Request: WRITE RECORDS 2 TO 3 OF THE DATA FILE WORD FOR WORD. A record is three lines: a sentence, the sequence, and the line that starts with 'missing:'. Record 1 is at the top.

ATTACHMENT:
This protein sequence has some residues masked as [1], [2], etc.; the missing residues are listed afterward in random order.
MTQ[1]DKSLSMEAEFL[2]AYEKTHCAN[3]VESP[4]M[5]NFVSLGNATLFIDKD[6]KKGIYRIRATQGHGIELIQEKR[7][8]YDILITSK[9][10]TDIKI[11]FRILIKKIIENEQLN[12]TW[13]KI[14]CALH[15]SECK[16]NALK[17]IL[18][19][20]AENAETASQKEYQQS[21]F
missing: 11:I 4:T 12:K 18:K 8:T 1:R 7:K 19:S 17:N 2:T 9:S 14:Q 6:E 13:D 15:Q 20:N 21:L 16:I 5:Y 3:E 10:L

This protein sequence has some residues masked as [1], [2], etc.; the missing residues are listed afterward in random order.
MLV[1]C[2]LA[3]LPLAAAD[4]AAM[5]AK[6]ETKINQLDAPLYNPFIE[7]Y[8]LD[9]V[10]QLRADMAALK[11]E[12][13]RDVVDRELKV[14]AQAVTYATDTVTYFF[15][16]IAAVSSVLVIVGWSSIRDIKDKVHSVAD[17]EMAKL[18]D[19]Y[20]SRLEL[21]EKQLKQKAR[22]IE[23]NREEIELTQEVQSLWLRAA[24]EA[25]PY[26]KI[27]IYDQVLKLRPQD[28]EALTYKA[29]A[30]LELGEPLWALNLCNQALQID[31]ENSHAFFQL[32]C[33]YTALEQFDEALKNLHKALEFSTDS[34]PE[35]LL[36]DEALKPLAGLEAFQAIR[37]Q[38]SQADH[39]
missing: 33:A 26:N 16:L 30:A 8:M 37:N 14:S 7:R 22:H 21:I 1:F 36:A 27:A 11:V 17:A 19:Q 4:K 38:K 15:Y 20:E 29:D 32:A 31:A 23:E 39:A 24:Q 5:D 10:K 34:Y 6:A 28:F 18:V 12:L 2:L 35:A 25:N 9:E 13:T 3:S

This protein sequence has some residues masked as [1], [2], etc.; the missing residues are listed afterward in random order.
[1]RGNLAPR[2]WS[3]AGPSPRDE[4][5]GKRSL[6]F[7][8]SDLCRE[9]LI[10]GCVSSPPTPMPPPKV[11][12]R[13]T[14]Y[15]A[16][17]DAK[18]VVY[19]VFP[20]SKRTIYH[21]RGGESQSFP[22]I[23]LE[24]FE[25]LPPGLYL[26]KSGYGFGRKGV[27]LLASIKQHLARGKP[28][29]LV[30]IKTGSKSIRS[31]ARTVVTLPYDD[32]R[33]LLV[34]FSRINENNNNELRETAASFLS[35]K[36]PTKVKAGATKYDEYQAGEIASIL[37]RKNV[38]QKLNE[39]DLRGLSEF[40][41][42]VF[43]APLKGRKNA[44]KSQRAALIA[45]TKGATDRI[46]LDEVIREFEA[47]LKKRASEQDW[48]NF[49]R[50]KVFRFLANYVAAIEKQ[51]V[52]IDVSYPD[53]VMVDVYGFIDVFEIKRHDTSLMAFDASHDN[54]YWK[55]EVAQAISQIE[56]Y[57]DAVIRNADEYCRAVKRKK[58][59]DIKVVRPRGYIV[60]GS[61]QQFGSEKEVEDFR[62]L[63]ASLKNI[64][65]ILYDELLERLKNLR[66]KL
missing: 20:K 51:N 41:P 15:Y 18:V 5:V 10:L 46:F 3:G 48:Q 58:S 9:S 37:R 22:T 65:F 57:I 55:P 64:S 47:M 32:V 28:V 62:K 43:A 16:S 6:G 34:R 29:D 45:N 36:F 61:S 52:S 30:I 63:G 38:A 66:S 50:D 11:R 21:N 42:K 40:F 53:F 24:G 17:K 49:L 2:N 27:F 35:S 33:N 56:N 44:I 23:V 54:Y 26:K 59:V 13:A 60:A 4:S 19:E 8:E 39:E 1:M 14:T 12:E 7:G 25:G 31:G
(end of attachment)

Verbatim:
This protein sequence has some residues masked as [1], [2], etc.; the missing residues are listed afterward in random order.
MLV[1]C[2]LA[3]LPLAAAD[4]AAM[5]AK[6]ETKINQLDAPLYNPFIE[7]Y[8]LD[9]V[10]QLRADMAALK[11]E[12][13]RDVVDRELKV[14]AQAVTYATDTVTYFF[15][16]IAAVSSVLVIVGWSSIRDIKDKVHSVAD[17]EMAKL[18]D[19]Y[20]SRLEL[21]EKQLKQKAR[22]IE[23]NREEIELTQEVQSLWLRAA[24]EA[25]PY[26]KI[27]IYDQVLKLRPQD[28]EALTYKA[29]A[30]LELGEPLWALNLCNQALQID[31]ENSHAFFQL[32]C[33]YTALEQFDEALKNLHKALEFSTDS[34]PE[35]LL[36]DEALKPLAGLEAFQAIR[37]Q[38]SQADH[39]
missing: 33:A 26:N 16:L 30:A 8:M 37:N 14:S 7:R 22:H 21:I 1:F 36:A 27:A 11:V 17:A 19:Q 4:K 38:K 15:Y 20:E 29:D 32:A 31:A 23:E 39:A 24:Q 5:D 10:K 34:Y 6:A 28:F 18:V 12:L 2:L 35:A 25:N 9:E 13:T 3:S

This protein sequence has some residues masked as [1], [2], etc.; the missing residues are listed afterward in random order.
[1]RGNLAPR[2]WS[3]AGPSPRDE[4][5]GKRSL[6]F[7][8]SDLCRE[9]LI[10]GCVSSPPTPMPPPKV[11][12]R[13]T[14]Y[15]A[16][17]DAK[18]VVY[19]VFP[20]SKRTIYH[21]RGGESQSFP[22]I[23]LE[24]FE[25]LPPGLYL[26]KSGYGFGRKGV[27]LLASIKQHLARGKP[28][29]LV[30]IKTGSKSIRS[31]ARTVVTLPYDD[32]R[33]LLV[34]FSRINENNNNELRETAASFLS[35]K[36]PTKVKAGATKYDEYQAGEIASIL[37]RKNV[38]QKLNE[39]DLRGLSEF[40][41][42]VF[43]APLKGRKNA[44]KSQRAALIA[45]TKGATDRI[46]LDEVIREFEA[47]LKKRASEQDW[48]NF[49]R[50]KVFRFLANYVAAIEKQ[51]V[52]IDVSYPD[53]VMVDVYGFIDVFEIKRHDTSLMAFDASHDN[54]YWK[55]EVAQAISQIE[56]Y[57]DAVIRNADEYCRAVKRKK[58][59]DIKVVRPRGYIV[60]GS[61]QQFGSEKEVEDFR[62]L[63]ASLKNI[64][65]ILYDELLERLKNLR[66]KL
missing: 20:K 51:N 41:P 15:Y 18:V 5:V 10:L 46:F 3:G 48:Q 58:S 9:S 37:R 22:T 65:F 57:I 55:P 64:S 47:M 32:V 28:V 62:K 43:A 16:S 6:G 34:R 29:D 45:N 36:F 61:S 52:S 30:I 63:G 38:A 66:S 50:D 11:R 21:N 42:K 40:F 53:F 24:G 17:K 49:L 2:N 27:F 35:S 33:N 56:N 44:I 23:V 54:Y 26:K 59:V 13:A 60:A 4:S 19:E 8:E 39:E 1:M 14:T 12:E 7:G 25:G 31:G